But we also need practical ways to proceed. We need to boost giving by those who are able to contribute by using common sense. Revising and changing social attitudes from seeing the glass half empty to seeing it half full is only a first step.  Rather than looking at giving as being self serving we should be celebrating kindness?

On the subject of education, during the 50’s in Australia huge university fees made it impossible for many to send their children to university. Then it became FREE and it went the opposite way. Many just stayed on studying for over a decade in the safety of the hallowed halls, rather than stepping up, and outside to take on responsibility.

Now it seems to have reached another impasse with regard to the Hex (you borrow from the government to pay fees and pay the loan back when you find work). It seems its so big it is crippling graduates for years and years making them put off families and progressing their careers in other ways.

Perhaps there has to be another choice. A degree, as Professor Cox suggests, paid for by government, with all post graduate work, such as a Masters and a Doctorate having to be contributed to by employers. Say 50/50 with the student so that they also value it as well. Western civilization is based on the concept that we pay for what we want.

I know that many top corporate young executive’s education is paid for by their employers already, because it helps them to gain advantage over a competitor. If this option was greatly extended to include all employees then everyone would have an equal opportunity to succeed. So many young people feel they have no chance, and with that comes a degradation of hope.

In Australia most cities are hamstrung by having copious councils within the city competing with each other rather than communicating to ensure better connected communities.

Brisbane City Council (BCC) is different. It is Australia’s biggest, and one of the largest municipal councils in the world. It is one body working with the community to guide its city’s future growth and development.Well that is what its charter says. Experience has revealed that inside its hierarchical structure self funded agencies however set up to focus on one issue, often compete against each other rather than communicating well to contribute to the well being of Brisbane and its society as a whole.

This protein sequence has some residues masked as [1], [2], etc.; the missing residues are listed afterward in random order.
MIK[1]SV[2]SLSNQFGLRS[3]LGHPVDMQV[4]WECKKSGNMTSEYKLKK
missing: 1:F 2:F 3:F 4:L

It’s no use the executives of any government, corporation, institution or council making plans if it doesn’t make a firm commitment to continuing education or to convey or communicate the importance of its message beyond management.  The buck stops at their own front door. To gain the respect and support of at least the majority of its worker team they must remain active to maintain standards and alleviate misunderstanding between their people. Realistically there will always be a minority who doesn’t comply. We are but a flawed people, but it should not really stop us from trying.

One of the BCC goals is being committed to building better-connected reading communities. This is commendable and a first step option to better communication in the future. Being able to read is fundamental to the growth of any individual or a community. Whether its in a book or on a screen. Each to his own. Like encouraging a child to read an Enid Blyton novel. It is about the ‘doing it’ as opposed to not. It is about encouraging participation and communication, than not.

Reading aloud to children is of vital importance to everyone’s future. And this must start as early as possible. But to achieve this modern social attitudes, that accepts so easily the break down of relationships and family structure, must be reversed. So many children affected have had to be taken into care. For instance in 2008 there were 7000 children just in Queensland alone in care, with over 26,000 in Australia. Many of these are also illiterate. That means they are not getting a ‘fair go’ at all. Literacy matters. And so idealism is necessary if we wish to make further improvements. To achieve our aims we need to come together with perseverance, unanimity and determination.

Anyone’s ‘big society’ must be a crucible for change, which as Professor Brian Cox would point out is inevitable. Change in a progressive country is constant. We need to work together as we continue to move forward. There is plenty to do and very little money to spend. But what we need to decide first is if we all share a great vision for a ‘big society’? Prudence demands that active men and women will take up the challenge, watch over everyone’s interests, and take us forward. In the words of that great British statesman of the 19th century Benjamin Disraeli ‘power is a trust and we are all accountable for its exercise; from the people and for the people all springs and all must exist …’

Progress always needs a beginning, one that only realism can engender.

Carolyn McDowall, The Culture Concept Circle 2011, 2012

*The first sign of the Zodiac is Aries, followed by Taurus, Gemini, Cancer, Leo, Virgo, Libra, Scorpio, Sagittarius, Capricorn, Aquarius, and Pisces….but in terms of Ages we start at Pisces and go backwards…

Enjoy the Video of the Age of Aquarius


Download the Green Paper on Giving